Slovakia's gross domestic product (GDP) rose year-on-year by 4.1 percent in the second quarter of 2018, according to a flash estimate of the economic growth published by the Statistics Office on August 14.
When seasonal effects were taken into account, GDP was up by 3.9 percent y-o-y, and by 1 percent quarter-on-quarter, the TASR newswire quoted the Statistics Office.
GDP in April-June amounted to €22.609 billion.
Total employment stood at 2.416 million in Q2, rising by 2.1 percent y-o-y. After seasonal adjustments, total employment was 2.1 percent higher than in during the same period of 2017 and 0.5 percent higher than in the previous quarter, according to TASR.
The Statistics Office will release updated GDP growth and employment figures based on further available data on September 7.
Analysts comment on GDP development
Monthly indeces for the 2nd quarter showed good GDP growth, Katarína Muchová, market analyst of the Slovenská Sporiteľňa bank, wrote in her memo. She added that the retail revenues slowed down the pace of growth in Q2, rising by 2.5 percent y-o-y on average (against 4.8 percent in the beginning of the year). However, good development on the labour market continues, visible in the creation of new jobs, pressures on nominal wage and considerable decline in the unemployment rate, which remains at record low levels.
Consumers’ sentiment remains relative favourable, too, Muchová continues, adding that industrial production has improved after disappointment in Q1, and increased by 3 percent, due to the automotive sector.
The construction branch was slightly worse off, slowing down against the very dynamic first quarter. The monthly data of foreign trade suggest that net exports may contribute positively to GDP growth as well.
As the detailed structure of GDP will be published in September, we can only estimate the precise figures, Muchová writes, but she opines that it was the domestic demand that was the greatest driving force behind the growth. The strong household consumption was aided by positive development on the labour market, which contributes to the increase in the spendable income of households. Investments should have contributed positively to GDP, too, and after a weak Q1, net exports could help the GDP growth as well, but will not beat the primacy of domestic demand, according to the Slovenská Sporiteľňa analyst.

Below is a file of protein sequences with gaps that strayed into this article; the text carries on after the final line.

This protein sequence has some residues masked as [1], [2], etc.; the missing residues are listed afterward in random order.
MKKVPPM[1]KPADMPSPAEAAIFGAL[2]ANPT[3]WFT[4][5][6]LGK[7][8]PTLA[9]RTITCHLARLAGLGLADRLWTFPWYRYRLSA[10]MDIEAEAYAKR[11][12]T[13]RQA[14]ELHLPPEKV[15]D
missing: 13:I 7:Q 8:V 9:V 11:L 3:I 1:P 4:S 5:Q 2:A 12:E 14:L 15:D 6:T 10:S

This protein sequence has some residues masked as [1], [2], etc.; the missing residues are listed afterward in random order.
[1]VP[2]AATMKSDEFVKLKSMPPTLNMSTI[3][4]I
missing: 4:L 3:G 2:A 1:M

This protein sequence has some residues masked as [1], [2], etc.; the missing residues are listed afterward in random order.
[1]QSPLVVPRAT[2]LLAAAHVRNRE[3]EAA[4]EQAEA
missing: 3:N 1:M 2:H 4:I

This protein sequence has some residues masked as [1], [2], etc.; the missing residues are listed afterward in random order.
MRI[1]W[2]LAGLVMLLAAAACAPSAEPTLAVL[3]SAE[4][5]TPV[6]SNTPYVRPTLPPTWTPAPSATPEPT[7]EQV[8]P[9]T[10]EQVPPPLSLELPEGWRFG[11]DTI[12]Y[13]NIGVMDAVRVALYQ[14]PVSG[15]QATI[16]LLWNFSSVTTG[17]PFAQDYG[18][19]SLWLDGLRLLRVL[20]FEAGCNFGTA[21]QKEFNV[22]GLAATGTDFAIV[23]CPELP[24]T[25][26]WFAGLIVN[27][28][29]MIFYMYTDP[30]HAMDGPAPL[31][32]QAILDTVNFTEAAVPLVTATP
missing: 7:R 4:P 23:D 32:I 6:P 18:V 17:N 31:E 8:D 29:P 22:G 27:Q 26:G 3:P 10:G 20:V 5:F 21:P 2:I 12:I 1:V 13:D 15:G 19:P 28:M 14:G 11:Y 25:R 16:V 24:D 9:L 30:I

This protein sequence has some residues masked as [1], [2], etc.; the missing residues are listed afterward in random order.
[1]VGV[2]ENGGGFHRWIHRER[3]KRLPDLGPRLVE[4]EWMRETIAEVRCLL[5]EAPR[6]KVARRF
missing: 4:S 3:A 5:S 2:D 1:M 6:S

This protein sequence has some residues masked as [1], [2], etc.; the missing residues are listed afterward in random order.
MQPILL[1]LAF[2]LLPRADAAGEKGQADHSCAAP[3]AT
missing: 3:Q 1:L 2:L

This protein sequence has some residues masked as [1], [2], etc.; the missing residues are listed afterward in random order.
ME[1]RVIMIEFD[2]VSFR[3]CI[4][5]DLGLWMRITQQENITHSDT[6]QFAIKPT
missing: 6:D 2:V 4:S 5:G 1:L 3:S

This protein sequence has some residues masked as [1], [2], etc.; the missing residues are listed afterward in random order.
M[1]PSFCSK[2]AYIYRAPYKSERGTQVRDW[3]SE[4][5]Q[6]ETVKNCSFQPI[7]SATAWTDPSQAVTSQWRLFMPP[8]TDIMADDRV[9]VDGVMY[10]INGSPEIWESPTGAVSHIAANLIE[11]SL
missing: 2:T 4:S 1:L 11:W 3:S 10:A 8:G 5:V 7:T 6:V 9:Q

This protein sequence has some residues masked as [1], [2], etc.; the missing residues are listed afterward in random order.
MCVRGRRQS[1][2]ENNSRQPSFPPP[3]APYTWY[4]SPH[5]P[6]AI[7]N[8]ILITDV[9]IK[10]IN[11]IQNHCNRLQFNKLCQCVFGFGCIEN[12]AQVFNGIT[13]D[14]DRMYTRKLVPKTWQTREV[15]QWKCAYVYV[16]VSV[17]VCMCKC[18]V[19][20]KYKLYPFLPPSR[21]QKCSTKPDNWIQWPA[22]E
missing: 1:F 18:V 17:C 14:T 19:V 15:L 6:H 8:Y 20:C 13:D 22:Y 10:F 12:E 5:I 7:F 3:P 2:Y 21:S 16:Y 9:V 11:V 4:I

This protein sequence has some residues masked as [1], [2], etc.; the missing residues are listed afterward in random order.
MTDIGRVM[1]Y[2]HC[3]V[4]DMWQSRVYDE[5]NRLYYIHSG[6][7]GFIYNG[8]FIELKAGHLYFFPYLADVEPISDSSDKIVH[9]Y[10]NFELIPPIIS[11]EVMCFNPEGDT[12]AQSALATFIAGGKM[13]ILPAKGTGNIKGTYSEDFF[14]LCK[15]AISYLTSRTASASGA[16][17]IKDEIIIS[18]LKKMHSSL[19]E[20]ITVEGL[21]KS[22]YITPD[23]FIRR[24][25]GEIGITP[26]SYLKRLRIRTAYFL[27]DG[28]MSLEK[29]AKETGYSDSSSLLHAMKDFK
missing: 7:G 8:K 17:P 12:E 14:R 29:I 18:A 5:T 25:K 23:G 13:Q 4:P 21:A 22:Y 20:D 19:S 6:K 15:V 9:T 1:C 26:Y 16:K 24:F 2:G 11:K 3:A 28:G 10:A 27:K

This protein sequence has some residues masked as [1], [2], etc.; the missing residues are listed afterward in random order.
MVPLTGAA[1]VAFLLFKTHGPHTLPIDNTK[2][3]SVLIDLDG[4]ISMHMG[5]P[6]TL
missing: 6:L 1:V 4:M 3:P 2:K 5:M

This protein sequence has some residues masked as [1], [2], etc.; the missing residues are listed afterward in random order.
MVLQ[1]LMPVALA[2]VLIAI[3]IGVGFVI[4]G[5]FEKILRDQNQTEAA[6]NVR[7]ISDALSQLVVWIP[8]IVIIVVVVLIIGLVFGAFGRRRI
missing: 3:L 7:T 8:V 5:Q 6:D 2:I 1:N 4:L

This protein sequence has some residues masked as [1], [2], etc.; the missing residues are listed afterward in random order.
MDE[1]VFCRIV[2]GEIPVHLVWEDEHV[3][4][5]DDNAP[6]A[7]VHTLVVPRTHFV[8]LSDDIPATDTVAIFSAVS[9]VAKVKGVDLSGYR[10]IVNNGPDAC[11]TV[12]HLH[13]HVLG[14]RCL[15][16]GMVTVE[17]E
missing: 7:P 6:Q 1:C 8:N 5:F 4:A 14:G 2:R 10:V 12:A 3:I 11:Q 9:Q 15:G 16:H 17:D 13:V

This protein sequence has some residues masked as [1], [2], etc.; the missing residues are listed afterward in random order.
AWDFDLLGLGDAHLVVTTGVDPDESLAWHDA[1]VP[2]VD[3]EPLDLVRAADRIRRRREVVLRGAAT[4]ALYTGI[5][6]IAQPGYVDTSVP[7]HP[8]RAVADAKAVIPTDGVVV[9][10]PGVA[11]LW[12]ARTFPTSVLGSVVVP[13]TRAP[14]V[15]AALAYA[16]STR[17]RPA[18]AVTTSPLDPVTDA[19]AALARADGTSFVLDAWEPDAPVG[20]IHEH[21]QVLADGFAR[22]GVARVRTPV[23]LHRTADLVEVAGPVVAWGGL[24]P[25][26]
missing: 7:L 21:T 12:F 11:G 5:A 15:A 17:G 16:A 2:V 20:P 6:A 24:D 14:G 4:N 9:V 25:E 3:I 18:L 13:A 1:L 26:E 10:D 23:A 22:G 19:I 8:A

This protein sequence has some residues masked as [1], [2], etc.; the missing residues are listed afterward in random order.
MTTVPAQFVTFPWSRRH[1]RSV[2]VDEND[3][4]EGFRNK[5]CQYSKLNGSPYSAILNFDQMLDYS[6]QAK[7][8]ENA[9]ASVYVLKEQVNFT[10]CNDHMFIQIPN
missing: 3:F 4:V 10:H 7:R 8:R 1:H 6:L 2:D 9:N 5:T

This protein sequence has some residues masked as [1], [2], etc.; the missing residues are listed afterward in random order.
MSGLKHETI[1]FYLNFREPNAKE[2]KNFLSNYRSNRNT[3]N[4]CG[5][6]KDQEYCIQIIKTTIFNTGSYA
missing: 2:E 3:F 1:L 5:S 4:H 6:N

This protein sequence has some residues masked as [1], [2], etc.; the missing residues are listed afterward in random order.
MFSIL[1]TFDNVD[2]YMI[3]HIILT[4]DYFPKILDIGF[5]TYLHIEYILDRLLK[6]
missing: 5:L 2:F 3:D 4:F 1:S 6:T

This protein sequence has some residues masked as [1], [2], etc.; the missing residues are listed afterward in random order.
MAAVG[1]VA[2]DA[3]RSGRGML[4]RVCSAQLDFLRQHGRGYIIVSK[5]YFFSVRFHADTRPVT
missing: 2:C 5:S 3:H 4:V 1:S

Muchová expects Slovakia's economic growth to continue at a good pace and reach 3.9 percent in 2018. Domestic demand should remain on top, especially in household consumption, and a positive contribution of investments to GDP growth is foreseen as well – with gradual onset of the use of EU funds. The foreign trade’s share on the economy’s growth could be boosted by the demand from Slovakia’s European partners.
Since September, the production on the new carmaker near Nitra should be launched, which could add to the exports’ increase, although a bigger impact is foreseen for the following year.
Too dependent on automotive industry?
Ľubomír Koršňák, macro-economic market analyst of the UniCredit Bank Czech Republic and Slovakia, sees the carmakers, too, as the probable force behind the acceleration of economic growth during the second quarter of 2018.